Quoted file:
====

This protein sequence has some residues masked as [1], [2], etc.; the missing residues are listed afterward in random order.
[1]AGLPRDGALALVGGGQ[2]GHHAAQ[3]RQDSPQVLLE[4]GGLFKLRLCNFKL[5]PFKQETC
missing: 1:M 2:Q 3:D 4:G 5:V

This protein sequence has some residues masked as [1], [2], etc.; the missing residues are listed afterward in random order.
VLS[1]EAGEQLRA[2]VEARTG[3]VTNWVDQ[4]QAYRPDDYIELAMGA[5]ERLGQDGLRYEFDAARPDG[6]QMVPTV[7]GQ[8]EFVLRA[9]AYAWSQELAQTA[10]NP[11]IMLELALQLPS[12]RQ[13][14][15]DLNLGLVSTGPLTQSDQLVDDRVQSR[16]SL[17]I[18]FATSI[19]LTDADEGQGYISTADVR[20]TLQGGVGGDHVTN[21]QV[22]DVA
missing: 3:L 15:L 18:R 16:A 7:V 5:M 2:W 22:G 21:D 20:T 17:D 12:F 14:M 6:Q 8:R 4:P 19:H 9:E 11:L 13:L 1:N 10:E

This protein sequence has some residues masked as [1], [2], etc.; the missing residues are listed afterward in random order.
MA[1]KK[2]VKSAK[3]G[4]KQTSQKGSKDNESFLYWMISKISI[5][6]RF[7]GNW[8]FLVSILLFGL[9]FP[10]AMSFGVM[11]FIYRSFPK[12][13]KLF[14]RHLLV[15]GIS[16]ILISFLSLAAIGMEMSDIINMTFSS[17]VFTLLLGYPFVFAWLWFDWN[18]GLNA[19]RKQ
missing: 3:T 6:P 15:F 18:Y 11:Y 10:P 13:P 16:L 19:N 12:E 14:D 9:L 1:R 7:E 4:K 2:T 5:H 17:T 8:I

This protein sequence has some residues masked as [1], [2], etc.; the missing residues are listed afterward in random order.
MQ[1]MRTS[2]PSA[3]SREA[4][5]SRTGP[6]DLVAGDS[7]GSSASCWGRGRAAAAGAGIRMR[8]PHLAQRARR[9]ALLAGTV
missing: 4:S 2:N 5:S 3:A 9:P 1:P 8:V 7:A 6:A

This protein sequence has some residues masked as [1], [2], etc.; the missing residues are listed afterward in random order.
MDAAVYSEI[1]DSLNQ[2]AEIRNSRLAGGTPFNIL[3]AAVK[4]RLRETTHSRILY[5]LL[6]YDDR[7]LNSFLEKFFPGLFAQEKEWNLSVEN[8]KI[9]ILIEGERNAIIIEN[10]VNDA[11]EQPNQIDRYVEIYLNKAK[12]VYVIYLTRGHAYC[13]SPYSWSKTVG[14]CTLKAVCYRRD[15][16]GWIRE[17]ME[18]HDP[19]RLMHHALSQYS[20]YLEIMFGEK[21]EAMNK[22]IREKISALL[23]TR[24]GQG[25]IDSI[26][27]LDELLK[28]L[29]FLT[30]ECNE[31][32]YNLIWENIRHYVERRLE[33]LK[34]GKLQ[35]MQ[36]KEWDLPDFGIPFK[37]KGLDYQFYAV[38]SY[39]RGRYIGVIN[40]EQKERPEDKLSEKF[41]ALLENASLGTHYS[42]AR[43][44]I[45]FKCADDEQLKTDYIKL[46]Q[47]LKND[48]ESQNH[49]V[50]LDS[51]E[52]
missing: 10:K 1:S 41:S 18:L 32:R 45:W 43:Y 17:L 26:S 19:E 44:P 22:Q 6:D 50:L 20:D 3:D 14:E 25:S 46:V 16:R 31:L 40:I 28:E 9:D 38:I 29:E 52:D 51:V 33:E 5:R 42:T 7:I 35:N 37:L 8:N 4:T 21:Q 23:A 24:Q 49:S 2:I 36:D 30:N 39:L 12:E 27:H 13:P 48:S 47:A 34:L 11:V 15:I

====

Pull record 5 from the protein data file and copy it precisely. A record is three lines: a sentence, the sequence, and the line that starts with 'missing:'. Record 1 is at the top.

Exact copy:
This protein sequence has some residues masked as [1], [2], etc.; the missing residues are listed afterward in random order.
MDAAVYSEI[1]DSLNQ[2]AEIRNSRLAGGTPFNIL[3]AAVK[4]RLRETTHSRILY[5]LL[6]YDDR[7]LNSFLEKFFPGLFAQEKEWNLSVEN[8]KI[9]ILIEGERNAIIIEN[10]VNDA[11]EQPNQIDRYVEIYLNKAK[12]VYVIYLTRGHAYC[13]SPYSWSKTVG[14]CTLKAVCYRRD[15][16]GWIRE[17]ME[18]HDP[19]RLMHHALSQYS[20]YLEIMFGEK[21]EAMNK[22]IREKISALL[23]TR[24]GQG[25]IDSI[26][27]LDELLK[28]L[29]FLT[30]ECNE[31][32]YNLIWENIRHYVERRLE[33]LK[34]GKLQ[35]MQ[36]KEWDLPDFGIPFK[37]KGLDYQFYAV[38]SY[39]RGRYIGVIN[40]EQKERPEDKLSEKF[41]ALLENASLGTHYS[42]AR[43][44]I[45]FKCADDEQLKTDYIKL[46]Q[47]LKND[48]ESQNH[49]V[50]LDS[51]E[52]
missing: 10:K 1:S 41:S 18:L 32:R 45:W 43:Y 17:L 26:S 19:E 44:P 22:Q 6:D 50:L 20:D 3:D 14:E 25:S 46:V 16:R 31:L 40:I 28:E 9:D 38:I 29:E 52:D 51:V 33:E 5:R 42:T 7:I 35:N 37:L 8:N 4:T 21:Q 23:A 24:Q 49:S 2:I 36:D 30:N 39:L 12:E 27:H 13:P 48:S 47:A 34:L 11:V 15:I